by Dee Henderson
Trade Paperback: 374 pages
Publisher: Bethany House
Released: October 2, 2012
Source: Advanced Reader Copy from the publisher and won through a Facebook contest.
Book Description, my take:
When Ann Silver drops information vital to tracking down a hired murderer onto Paul Falcon's desk in the FBI building, she leads him to believe she's a nobody sheriff of a small town instead of the well-known and loved Midwest Homicide Investigator. The information that she provided heats up an old, cold case, but Ann goes back home leaving Paul to ask around about who she is.
Despite learning she's an intensely private person and introvert who is content as a single, Paul Falcon decides she's a woman of mystery that he'd like to get to know and he wants to fix her deep hurts. And marriage to him with his huge, loving extended family would be just the thing!
Despite having little opportunity to spend meaningful time with her, his protective instincts kick in when he realizes she was involved in a cover-up of a high-profile crime and she'll be forced to endure public scrutiny when the case is exposed to the public. But the trick is getting Ann to trust him enough to share her many secrets and to want to share her life with him.
First, I've read all of Dee Henderson's novels, and I'm happy she's feeling well enough to write again. I received an Advanced Reader Copy of her newest novel.
Full Disclosure is a Christian novel. Dee Henderson usually writes romantic suspense, but this wasn't really a suspense-genre novel. Both of the cases that Paul worked on were cold cases where no one was currently in any physical danger. There were spikes of suspense when an information leak could ruin the first investigation and when Ann suggests that the second case might ruin their potential relationship, but Paul doesn't seem overly concerned. The first case also had so many long interruptions that any suspense disappeared for me. The cases were interesting, but there wasn't a high level of sustained suspense involved.
It's also not a romance-genre novel. Almost the entire story was from Paul's point-of-view, and only a couple of Ann's few point-of-view scenes involved interacting with Paul. We get a few scenes of Ann thinking over whether she wants anything besides friendship with Paul--since she knows he wants marriage with her--and she decides she honestly doesn't. So I found it confusing when Ann would then allow Paul to hug and kiss her since that would be leading him on.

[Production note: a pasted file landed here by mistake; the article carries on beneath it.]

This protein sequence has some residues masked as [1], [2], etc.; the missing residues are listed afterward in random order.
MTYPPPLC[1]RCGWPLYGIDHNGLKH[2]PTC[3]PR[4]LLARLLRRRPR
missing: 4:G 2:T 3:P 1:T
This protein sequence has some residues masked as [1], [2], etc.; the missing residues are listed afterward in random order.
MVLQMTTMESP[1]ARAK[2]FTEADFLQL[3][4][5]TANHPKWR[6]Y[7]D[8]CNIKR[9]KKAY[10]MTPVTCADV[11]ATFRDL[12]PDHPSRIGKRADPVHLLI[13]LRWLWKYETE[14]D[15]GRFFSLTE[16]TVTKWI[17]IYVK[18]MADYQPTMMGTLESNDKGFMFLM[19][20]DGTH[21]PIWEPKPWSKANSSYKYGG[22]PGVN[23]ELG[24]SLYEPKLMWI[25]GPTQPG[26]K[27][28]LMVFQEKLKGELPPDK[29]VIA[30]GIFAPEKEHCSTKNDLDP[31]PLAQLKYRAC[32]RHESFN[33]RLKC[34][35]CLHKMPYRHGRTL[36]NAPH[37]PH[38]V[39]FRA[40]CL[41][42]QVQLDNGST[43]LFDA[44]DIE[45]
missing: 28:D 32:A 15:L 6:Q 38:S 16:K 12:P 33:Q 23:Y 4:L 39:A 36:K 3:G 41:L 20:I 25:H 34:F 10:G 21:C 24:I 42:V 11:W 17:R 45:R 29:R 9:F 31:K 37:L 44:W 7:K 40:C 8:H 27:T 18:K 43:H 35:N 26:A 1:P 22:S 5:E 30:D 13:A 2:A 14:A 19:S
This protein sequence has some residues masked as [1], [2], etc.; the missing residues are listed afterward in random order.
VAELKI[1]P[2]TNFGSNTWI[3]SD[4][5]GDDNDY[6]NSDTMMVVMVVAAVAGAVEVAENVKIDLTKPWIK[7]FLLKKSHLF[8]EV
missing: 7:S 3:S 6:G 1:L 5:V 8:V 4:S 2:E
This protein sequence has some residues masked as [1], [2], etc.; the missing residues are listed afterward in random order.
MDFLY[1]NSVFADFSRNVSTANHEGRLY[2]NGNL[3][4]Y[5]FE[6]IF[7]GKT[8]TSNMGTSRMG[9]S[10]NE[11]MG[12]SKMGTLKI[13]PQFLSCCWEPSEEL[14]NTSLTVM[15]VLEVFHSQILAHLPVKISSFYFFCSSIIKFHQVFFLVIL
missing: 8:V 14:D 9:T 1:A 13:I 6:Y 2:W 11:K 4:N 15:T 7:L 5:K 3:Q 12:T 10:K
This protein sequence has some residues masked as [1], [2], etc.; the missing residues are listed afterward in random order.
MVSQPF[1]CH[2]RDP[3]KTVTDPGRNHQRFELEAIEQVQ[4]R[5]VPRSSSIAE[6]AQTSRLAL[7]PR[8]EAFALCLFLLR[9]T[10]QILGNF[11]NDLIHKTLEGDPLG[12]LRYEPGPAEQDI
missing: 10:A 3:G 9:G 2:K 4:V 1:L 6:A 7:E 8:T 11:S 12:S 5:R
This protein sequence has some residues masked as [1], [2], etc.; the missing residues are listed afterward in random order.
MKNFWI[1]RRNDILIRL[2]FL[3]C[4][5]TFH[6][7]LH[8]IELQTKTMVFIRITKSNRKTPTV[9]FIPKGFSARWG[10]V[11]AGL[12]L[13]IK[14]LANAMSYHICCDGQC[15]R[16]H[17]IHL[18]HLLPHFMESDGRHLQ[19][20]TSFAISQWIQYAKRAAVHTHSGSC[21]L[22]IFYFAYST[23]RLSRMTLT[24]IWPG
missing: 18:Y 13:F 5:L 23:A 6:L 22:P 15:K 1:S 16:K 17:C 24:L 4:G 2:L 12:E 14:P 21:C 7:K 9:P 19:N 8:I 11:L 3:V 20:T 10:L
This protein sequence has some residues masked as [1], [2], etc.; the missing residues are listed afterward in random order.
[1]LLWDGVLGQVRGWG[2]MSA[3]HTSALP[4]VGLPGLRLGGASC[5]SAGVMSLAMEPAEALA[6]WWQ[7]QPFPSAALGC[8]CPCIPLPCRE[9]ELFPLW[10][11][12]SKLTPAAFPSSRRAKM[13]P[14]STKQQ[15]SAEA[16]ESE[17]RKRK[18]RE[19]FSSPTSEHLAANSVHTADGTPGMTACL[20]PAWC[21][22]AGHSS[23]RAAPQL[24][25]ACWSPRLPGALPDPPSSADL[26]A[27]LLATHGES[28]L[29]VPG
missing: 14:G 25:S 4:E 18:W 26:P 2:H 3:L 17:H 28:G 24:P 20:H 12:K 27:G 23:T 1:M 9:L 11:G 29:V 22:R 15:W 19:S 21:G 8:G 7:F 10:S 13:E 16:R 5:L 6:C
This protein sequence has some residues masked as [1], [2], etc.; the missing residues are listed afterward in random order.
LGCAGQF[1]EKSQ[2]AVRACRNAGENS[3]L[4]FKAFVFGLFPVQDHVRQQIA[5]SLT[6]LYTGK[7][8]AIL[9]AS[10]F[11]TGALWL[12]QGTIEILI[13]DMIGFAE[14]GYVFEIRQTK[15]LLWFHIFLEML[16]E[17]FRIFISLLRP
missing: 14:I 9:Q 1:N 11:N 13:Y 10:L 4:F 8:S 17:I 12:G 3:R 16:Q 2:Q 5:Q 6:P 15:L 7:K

Paul was an interesting character and worthy hero, but I just didn't understand his attraction to Ann. The focus was on all their differences, how to overcome them, and all the sacrifice that would be involved (like she didn't want children and he did, so he gave up his dream of having children). Since the two never worked directly together as a team or spent time engaged together in meaningful activity, I never had a chance to say, "Ah, they are good together! They bring out the best in the other!" The interactions were mainly question-based "are we compatible?" rather than immersing us in the emotions of growing to love everything about the other person that is typical of romance novels.
We got to know a lot about Ann, but I never felt like I got to know her. I didn't understand why she went from happy with her life to deciding to risk facing her many fears about marriage (and why did she have these fears?) to enter a marriage where she had to sacrifice so much and gained little additional benefit. (Paul wasn't going to abandon her if she said no.)
And Ann was almost too perfect--everyone loved her, everyone thought her writing was perfect, she's a perfect airplane pilot, she has an extremely close relationship with God, and she can easily get any murder case unstuck. Yet she's such an introvert that she must have 4 hours a day completely to herself, and she's unwilling to let people know basic information like she's the MHI even if it creates a hassle for them. We never learn what causes these extremes in her life or how they combine to make a realistic whole.
In the story, Ann is the one who wrote the Dee Henderson novels. She explains that she used the true romances of her close friends but with a fictional suspense case. And this novel is her love story. Trying to figure out what was real and what wasn't was very distracting to me. And, unfortunately, since Ann is just so super-expert on so very many things, it came across as the author praising herself.
However, the cases were interesting and involved unexpected twists. The details about the jobs were vivid and interesting. I liked how Paul felt so comfortable talking with God about things. There was a strong Christian element to the story since Paul and Ann discuss their relationship with Christ with each other, and both talk with God about their relationship.
There was no sex or explicit bad language. Overall, as the ARC was written, I came away with rather mixed feelings and no desire to re-read the book as I have Dee's other novels. Hopefully some of this will be fixed in the final version.
If you've read this book, what do you think about it? I'd be honored if you wrote your own opinion of the book in the comments.